Capodimonte porcelain originally referred to the name of a manufacturer, Capo di Monte, which produced fine porcelain in the early 18th century. Nowadays the term Capidomonte reflects more of a style than a type of porcelain. It is made by a variety of manufacturers in all parts of the world.
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Established early in the 18th century, in what was at the time the Kingdom of Naples, the Capo di Monte porcelain company was started by Charles of Bourbon, son of Phillip V of Spain, to produce fine porcelain that would later compete with Meissen porcelain. In the early years, the factory produced plates, vases, bowls, cups, jugs, teapots and walking stick handles. The factory continued to produce dinnerware and ornaments for 64 years. A second company was run from 1771 to 1806, when the French occupation of Naples began. Since the closure of these original factories, Capodimonte porcelain has been manufactured by other companies using the original markings.
Logos and Marks
Originally the blue crown over an "N" (Neapolitan) logo was painted or impressed on Capodimonte porcelain products. These marks were considered to be indicators of porcelain of the highest quality between 1759 and 1780. Nowadays the logo indicates a style of porcelain. It may not guarantee that the item is of high quality, or that it is even porcelain or ceramic. Typically, in addition to the logo, you will find a factory mark, or backstamp, indicating where the item was made and by whom. Original pieces included a fleur-de-lis mark or a blue crown set over a written "R." The logo is not protected, so the name CapodiMonte now indicates the item is made in the same style of the original Capodimonte porcelain. Collectors look for the backstamps that indicate a true Capodimonte piece.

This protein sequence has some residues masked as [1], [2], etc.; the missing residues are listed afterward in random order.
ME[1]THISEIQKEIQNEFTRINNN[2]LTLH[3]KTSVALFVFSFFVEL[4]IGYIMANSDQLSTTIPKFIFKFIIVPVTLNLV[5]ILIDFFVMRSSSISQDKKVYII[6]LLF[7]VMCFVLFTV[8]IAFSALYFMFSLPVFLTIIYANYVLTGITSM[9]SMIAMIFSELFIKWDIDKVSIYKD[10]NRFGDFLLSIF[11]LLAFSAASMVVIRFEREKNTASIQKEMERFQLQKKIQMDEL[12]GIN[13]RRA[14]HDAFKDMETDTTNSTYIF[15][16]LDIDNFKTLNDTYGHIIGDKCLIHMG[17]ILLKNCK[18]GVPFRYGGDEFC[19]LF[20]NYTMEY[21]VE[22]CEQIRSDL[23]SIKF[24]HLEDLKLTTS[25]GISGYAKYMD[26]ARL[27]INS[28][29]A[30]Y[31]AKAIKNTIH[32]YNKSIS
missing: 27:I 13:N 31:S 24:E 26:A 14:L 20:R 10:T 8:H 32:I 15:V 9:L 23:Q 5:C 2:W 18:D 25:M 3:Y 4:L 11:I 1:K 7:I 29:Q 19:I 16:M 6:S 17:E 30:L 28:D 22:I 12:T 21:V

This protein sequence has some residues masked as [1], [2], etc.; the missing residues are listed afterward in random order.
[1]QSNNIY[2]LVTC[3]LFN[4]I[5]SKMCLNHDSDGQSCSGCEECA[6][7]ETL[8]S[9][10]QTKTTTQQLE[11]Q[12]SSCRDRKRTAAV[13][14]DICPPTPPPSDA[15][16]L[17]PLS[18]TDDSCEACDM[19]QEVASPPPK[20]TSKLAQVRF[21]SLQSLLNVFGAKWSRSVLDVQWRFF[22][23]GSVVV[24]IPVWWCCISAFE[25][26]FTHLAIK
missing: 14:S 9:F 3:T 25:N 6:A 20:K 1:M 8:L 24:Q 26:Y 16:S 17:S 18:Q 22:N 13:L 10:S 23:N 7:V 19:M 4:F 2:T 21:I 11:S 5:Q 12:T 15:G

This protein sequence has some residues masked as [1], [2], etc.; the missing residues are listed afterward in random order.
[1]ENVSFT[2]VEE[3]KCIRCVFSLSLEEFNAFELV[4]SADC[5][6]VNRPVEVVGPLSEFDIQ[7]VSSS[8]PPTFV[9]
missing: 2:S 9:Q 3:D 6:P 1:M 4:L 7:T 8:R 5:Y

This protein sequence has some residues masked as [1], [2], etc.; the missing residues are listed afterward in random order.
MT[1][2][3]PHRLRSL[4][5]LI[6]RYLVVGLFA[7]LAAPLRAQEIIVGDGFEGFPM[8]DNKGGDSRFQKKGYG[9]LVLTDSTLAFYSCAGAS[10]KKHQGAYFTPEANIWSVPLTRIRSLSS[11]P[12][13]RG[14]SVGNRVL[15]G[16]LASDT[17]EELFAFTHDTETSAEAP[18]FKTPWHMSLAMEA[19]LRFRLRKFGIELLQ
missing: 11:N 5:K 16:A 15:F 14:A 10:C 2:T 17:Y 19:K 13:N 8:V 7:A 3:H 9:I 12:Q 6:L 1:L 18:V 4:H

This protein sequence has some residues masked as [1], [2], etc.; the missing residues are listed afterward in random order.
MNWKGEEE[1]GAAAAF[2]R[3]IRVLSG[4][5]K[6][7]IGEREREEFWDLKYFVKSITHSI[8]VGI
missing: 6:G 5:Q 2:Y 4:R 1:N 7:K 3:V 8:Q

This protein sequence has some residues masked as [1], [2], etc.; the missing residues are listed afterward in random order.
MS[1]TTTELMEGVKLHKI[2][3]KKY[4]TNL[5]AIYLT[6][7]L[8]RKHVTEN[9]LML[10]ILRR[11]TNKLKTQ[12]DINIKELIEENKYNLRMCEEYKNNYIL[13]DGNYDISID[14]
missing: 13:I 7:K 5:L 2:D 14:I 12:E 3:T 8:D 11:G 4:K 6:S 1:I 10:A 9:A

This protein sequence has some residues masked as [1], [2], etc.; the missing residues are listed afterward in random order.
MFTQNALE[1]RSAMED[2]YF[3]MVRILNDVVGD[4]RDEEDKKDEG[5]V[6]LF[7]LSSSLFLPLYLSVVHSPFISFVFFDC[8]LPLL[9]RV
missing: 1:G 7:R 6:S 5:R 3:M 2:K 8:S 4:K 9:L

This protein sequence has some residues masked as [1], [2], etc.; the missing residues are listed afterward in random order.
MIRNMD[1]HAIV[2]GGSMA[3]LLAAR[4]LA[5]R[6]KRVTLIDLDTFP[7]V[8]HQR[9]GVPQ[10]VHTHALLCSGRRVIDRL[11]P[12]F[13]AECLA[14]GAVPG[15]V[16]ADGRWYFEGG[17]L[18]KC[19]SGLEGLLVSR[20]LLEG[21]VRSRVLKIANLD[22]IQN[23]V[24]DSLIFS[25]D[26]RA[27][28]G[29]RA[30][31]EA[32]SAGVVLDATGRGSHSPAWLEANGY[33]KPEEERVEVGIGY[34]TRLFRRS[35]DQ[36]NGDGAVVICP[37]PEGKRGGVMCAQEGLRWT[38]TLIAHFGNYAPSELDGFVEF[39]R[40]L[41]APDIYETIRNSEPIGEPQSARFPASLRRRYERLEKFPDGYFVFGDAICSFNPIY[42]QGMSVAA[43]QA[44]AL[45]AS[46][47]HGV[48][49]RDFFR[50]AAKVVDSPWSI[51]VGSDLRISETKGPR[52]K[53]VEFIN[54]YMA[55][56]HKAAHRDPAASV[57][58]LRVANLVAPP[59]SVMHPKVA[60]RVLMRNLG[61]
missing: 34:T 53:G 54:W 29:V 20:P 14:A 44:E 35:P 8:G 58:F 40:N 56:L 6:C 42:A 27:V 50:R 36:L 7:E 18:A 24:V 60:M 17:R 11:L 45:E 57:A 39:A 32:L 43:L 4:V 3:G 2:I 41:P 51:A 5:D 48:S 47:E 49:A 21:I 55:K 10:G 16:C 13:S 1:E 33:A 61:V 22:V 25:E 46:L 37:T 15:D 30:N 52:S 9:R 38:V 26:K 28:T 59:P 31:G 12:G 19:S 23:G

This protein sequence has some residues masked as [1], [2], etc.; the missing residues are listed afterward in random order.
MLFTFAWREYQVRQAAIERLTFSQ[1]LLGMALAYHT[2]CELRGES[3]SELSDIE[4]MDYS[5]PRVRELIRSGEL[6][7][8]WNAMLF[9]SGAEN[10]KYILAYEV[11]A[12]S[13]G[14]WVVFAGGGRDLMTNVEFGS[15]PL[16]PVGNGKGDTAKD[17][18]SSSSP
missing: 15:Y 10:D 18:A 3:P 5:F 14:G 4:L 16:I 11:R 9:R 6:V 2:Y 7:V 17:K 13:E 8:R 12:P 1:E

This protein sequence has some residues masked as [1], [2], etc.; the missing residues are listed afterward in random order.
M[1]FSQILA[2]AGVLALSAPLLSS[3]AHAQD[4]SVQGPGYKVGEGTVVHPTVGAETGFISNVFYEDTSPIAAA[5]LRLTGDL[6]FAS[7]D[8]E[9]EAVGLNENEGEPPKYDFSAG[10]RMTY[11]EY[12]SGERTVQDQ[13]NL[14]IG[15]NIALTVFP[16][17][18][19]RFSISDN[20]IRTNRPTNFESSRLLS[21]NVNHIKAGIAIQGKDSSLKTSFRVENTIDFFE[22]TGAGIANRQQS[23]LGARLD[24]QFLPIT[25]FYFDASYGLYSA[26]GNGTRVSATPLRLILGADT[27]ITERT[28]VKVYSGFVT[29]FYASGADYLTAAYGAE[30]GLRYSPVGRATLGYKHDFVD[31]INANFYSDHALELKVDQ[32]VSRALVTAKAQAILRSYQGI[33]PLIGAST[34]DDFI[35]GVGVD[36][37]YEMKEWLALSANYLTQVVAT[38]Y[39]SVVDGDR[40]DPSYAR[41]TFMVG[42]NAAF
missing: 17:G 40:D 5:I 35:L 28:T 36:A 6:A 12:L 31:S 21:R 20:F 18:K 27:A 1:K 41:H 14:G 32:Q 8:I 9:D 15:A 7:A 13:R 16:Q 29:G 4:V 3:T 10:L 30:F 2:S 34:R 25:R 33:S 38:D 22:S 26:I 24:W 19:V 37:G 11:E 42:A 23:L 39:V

Capodimonte porcelain products are often dominated by flowers: blooming roses around figures of naked babies, daisies and irises amid doves and swans, and fruit decorated bowls, candlesticks, chandeliers and tea sets. Typically the body of the item is white, and the flowers, fruit and costumes that adorn it are coloured. You may find gold added to some pieces. The delicate details in the flower petals, lace, ribbons and other materials are indicators of fine craftsmanship. In lesser quality porcelain, or copies, the detail isn't as fine. True Capodimonte porcelain is often only found through antique dealers.
Valuating Capodimonte porcelain is difficult. It has been made by one company or another for nearly 300 years, and records of what was made and when were not kept for much of that time. Any known records that were available have since been destroyed. Because it is a style nowadays, and not a specific maker of a certain product, the quality or legitimacy of the porcelain is not guaranteed. Limited edition items typically have a higher value than those that are mass produced. Pieces that have a logo and a backstamp are often easily verified by an antique dealer. Those that have no marking are likely not true Capodimonte porcelain.
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